The same is true for us. Gladwell develops the idea of “desirable difficulties.” Those things we complain about that may spur us to uncommon success. Growing up poor, having dyslexia, going to a mediocre school, shortening prison terms, and returning good for evil all bring the potential for extraordinary success.
I loved this book. I love how looking at events through new lenses can reshape our traditions and beliefs. These real life stories will change the way we relate to the world around us. What you see as a distinct disadvantage may in fact be the key to your greatest successes.

Everyone gets 168 hours a week, but it never feels like enough, does it? Work gobbles up the lion’s share–many professionals are working as much as 70 hours a week–leaving less and less for rest, exercise, family, and friends. You know, all those things that make life great.

Most people think productivity is about finding or saving time. But it’s not. It’s about making our time work for us. Just imagine having free time again. It’s not a pipe dream.

In Free to Focus, New York Times bestselling author Michael Hyatt reveals to readers nine proven ways to win at work so they are finally free to succeed at the rest of life–their health, relationships, hobbies, and more. He helps readers redefine their goals, evaluate what’s working, cut out the nonessentials, focus on the most important tasks, manage their time and energy, and build momentum for a lifetime of success.

I love being able to highlight a new book here each week. Not every book I recommend was a best seller. Many just impact me in unique ways – and you can decide for yourself if they resonate with you. I go back to this book time and time again. How to Think Like Leonardo da Vinci: Seven Steps to Genius Every Day. Few people have ever been as creative or inventive as da Vinci. But he was also a thoughtful philosopher. Leonardo reflected sadly that the average human “looks without seeing, listens without hearing, touches without feeling, eats without tasting, moves without physical awareness, inhales without awareness of odour or fragrance, and talks without thinking.” In his writings he constantly calls us to improve our senses – and our sensibility and sensitivity.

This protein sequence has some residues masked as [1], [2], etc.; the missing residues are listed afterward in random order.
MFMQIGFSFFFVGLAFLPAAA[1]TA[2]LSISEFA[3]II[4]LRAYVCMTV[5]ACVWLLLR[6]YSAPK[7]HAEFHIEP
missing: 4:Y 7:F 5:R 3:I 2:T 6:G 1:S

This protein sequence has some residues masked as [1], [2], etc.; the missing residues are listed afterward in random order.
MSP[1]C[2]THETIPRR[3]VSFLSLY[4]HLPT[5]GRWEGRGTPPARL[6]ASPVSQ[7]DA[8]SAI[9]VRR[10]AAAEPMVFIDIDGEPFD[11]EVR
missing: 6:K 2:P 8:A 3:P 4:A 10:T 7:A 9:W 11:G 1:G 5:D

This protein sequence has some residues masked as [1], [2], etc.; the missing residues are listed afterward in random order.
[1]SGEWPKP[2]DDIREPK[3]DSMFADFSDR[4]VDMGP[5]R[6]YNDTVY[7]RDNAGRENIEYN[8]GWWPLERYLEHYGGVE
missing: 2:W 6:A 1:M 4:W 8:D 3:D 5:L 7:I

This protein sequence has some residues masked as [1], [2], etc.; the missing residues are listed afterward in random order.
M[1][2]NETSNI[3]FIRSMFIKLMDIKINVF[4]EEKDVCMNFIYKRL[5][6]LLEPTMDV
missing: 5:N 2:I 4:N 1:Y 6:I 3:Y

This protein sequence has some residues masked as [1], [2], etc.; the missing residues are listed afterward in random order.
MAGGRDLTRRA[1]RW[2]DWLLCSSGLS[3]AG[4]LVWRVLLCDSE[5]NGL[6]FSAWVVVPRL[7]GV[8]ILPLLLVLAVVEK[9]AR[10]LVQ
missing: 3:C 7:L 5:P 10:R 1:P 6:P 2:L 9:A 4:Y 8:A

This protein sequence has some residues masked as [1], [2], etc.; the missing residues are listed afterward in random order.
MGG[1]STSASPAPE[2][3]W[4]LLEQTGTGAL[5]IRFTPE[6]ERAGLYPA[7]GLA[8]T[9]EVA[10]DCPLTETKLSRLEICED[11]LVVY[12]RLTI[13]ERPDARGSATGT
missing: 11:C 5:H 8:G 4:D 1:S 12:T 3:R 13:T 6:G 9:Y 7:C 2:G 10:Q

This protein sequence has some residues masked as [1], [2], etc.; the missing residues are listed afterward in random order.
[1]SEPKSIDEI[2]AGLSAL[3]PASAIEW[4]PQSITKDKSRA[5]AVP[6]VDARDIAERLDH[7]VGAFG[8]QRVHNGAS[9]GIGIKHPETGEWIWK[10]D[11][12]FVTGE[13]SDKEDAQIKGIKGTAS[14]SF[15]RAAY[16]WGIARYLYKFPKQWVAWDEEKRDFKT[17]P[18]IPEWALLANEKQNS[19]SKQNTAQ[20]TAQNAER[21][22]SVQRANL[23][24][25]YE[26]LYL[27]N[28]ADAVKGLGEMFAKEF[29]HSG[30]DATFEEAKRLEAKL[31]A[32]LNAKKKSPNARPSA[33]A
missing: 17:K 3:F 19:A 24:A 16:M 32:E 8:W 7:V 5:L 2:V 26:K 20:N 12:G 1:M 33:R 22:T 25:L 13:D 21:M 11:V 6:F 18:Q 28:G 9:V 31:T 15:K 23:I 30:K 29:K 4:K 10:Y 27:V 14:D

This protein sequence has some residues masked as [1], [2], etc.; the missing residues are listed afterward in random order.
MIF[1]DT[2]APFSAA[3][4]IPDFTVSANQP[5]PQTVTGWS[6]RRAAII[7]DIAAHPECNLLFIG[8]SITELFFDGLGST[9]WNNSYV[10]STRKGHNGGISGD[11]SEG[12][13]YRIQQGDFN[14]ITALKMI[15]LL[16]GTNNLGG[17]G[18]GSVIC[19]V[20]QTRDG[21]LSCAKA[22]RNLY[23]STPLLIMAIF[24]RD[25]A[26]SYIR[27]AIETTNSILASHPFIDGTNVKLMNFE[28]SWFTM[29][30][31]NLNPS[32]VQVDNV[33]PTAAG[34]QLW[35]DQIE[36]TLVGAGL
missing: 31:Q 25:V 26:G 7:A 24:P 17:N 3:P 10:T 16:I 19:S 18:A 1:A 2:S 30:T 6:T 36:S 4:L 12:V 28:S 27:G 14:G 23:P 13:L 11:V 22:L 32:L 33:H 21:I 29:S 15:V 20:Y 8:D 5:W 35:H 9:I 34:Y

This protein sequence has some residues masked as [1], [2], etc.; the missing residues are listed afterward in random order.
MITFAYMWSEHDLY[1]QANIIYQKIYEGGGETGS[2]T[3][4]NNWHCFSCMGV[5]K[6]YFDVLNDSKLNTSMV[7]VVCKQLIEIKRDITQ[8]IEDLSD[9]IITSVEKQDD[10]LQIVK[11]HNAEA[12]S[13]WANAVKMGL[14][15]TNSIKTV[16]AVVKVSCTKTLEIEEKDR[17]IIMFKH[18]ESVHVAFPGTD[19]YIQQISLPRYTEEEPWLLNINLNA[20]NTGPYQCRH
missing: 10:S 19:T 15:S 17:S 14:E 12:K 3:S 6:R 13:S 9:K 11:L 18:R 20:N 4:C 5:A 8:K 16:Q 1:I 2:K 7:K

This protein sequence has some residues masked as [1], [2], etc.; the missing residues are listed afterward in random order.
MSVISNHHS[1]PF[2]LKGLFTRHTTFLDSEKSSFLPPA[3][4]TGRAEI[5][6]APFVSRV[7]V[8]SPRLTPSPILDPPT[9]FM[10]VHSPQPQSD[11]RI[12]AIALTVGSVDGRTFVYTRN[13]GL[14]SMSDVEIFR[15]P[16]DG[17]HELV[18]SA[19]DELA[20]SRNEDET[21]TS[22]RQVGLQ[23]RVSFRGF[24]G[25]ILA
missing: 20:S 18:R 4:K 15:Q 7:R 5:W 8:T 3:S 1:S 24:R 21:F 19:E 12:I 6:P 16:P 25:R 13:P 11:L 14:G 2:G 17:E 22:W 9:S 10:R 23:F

I hear repeatedly from people who are asking “What is the meaning of life?” Leonardo da Vinci would encourage them to ask, “How can I make my life meaningful?”

Old time favorite about how to treat people and gain positive influence.

Here’s a wonderful little book that speaks to authentic character in our lives. In Let Your Life Speak Quaker author Parker Palmer talks about making our lives, and vocations, transparent evidence of what we think and believe.